Māris Kudums


Māris himself laughs that he has been working in AE Partner since the Stone Age, but if we consider that the average length of service of an employee in the company is 5 years, Māris is one of the “juniors.”
It is safe to say that Māris is given 36 hours a day, because, with energy and a smile on his lips, he does hundreds of smaller and bigger things from sports to art, simply because he cannot sit still. 

What is your AE Partner story?

I started working in the summer of 2017, when, working at my previous job. I worked in computer service for 26 years. I realized that I had been working there a little too long, and something had to change in my life. I then talked to two former colleagues who already worked here. I asked everything I wanted to know and applied for the vacancy. And on my birthday I was called for an interview. It was successful, and soon after, I started working.
First impressions are hard to describe. In any case, I have only the best impressions. About job? I had been dealing with wires and electricity before. I have pulled various wires and cables for computers as it was no new field for me. Basically, I felt pretty good.
If a former colleague came to me now and asked how it is to work in AE Partner, I would tell him to go and start working (laughs). If, for example, my wife came and started working here, it would be quite difficult for her to understand what to do here. If you only know about electricity that it is a dark thing that shines brightly and hits your nails – it’s difficult to work successfully. But a person can learn everything if he wants, because, as you know, everything is only in the head.
Here, each group is like its own republic. I have worked in a wire preparation group for two weeks. There exist other specifics.
I have worked in a warehouse for one week, there is another republic there again, I have also helped the Technical Department. I have also worked for mehs (in a mechanical workshop). I have only fixed a panel in the Test group, but I have not tested anything yet. I would have to seriously learn to participate in the test. 

Where do you find motivation? How do you deal with routine?

I like being in motion. I just need it. I can’t sit at home. 

What is your motto in life?

They change for me, but now I have one – laugh at life because life doesn’t cry about you. And there are at least 2 exits from each deadlock.
Oriental philosophies are close to me. There is an easy way to get in the mood. Instead of waiting for the mood to appear, just smile stupidly, and your mind will adjust to that smile. The harder it is, the more you need to smile.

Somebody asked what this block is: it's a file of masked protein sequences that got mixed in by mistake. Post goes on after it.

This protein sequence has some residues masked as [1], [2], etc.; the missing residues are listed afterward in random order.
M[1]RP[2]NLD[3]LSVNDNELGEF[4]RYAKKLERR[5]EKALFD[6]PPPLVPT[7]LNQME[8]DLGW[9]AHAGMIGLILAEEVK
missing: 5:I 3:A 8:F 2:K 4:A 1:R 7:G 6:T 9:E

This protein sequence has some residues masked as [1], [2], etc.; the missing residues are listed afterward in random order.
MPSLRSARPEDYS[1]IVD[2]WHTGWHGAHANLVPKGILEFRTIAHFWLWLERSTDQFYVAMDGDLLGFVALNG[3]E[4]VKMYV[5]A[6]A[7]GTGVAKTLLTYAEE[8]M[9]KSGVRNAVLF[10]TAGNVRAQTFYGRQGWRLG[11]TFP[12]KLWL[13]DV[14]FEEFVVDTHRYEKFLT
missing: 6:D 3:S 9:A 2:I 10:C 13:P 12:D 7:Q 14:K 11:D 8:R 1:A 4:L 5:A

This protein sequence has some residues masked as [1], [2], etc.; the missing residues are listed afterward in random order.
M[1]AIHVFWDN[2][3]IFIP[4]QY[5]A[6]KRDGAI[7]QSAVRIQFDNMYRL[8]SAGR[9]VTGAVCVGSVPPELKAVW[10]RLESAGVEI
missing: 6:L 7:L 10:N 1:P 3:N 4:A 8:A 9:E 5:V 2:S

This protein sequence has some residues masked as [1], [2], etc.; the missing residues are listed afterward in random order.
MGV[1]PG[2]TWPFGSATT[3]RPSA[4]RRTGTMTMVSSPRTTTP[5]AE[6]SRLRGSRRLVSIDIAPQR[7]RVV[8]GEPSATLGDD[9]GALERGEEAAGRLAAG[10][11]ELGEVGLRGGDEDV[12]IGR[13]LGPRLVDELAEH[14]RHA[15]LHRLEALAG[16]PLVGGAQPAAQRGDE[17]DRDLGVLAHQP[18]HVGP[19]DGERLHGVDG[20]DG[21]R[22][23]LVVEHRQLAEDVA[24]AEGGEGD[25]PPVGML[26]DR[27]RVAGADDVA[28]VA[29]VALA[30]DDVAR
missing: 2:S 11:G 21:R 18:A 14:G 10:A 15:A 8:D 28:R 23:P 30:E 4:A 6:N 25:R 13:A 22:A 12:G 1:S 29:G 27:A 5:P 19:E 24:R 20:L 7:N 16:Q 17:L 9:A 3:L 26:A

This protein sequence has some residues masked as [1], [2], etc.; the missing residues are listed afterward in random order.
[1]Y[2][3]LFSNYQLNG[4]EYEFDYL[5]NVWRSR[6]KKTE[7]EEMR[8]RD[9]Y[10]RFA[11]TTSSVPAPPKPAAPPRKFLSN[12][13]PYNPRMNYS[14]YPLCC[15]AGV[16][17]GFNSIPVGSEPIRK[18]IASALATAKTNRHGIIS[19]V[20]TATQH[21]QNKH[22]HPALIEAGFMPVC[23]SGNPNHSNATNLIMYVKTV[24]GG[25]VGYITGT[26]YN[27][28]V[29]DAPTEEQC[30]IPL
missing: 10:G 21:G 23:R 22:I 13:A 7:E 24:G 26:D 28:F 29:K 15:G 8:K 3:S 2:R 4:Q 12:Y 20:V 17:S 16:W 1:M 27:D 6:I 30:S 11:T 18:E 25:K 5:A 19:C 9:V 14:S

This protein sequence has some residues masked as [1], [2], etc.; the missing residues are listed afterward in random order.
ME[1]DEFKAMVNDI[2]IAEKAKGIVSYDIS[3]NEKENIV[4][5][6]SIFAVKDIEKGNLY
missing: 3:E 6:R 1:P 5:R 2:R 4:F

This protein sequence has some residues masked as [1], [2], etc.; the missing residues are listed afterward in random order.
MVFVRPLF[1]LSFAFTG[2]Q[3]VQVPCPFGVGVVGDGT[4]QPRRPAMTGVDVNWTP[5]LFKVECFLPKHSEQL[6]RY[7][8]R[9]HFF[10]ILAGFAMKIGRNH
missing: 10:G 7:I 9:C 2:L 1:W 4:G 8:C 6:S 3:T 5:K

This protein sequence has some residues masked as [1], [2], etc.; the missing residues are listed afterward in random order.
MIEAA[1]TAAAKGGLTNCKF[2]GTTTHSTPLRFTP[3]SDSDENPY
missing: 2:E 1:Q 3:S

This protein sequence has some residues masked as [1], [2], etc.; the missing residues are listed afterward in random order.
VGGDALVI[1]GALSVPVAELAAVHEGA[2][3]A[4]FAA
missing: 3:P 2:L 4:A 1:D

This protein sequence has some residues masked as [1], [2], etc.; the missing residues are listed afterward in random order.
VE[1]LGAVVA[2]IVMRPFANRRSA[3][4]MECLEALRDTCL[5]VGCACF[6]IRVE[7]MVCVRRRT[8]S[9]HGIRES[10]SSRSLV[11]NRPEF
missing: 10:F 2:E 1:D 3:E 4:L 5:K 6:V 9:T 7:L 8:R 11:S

How do you spend your free time? Do you have a hobby?

I have different hobbies. There are 2-3 constant and many variable hobbies. For example, constants are watching a movie on TV with beer and crisps, having a sauna at least 2x a week, and boating in the company of friends in the summer. I made a sauna at home, in a farm building, myself.
Speaking of changing hobbies. In the summer of 2020, when there was less to do, the muse came to me, and I made a table and a bench from the woods found in the attic. I like different carpentry works.
My wife said – build a summer cafe for your granddaughter. Made it from pallets with the whole sink, as it should be.
I make mosaics from small pieces, I send a picture to the Chinese, they send me those pieces and a printed page where to put them. It took about 3 months for one photo, but it could stick together in a month if in a hurry.
Of course, I exercise, and as the gym at the moment is closed, I lift weights in the garage. I swim, every now and then I ride my bike, I run – I have run several half marathons. For a while I played ice hockey in the position of goalkeeper. I can safely say that it is the most difficult position on the hockey field. Winter swimming in the sea, Beberliņi. I like to go to the self-built sauna, learn the sauna rituals through self-study. Long live youtube! (laughs). So far no one has complained and everyone is still alive.
Sometimes I take photos and process pictures when there is an inspiration. From time to time I filme something and edit a video.
I would like to learn Arduino and its typical programming, but there is no time, only 36 hours a day.
A recent hobby – longer walks with like-minded people.
This year I joined the National Guard. I was once at the border guard, four and a half years.
By the way, looking back in the not too distant past, it turns out that I have also left some traces on the path of Latvia’s independence. In January 1991, I was in barricades in Liepaja. For which I have also received a state-level award – the Order of Barricades. I was one of the first to join the Latvian Border Guard in November 1991. In 1992, I was at the first border guard assignment at the Rucava border checkpoint.
I do everything. There is no time to a standstill.
I have so much to do! (laughs) 

Is there anything you would like to tell others?

If there is a problem, you need to think about whether what is happening now will still bother you in ten years. Probably not. Or when speaking simply, there will be other problems, these will be forgotten. As they say in the East, everything that happens is for the better.
If the problem can be solved, then there is no need to worry about it. Just solve it! If not, then what is the point of worrying? 

To not experience burnout, you have to find time for yourself, your hobbies, even if you only have 36 hours a day.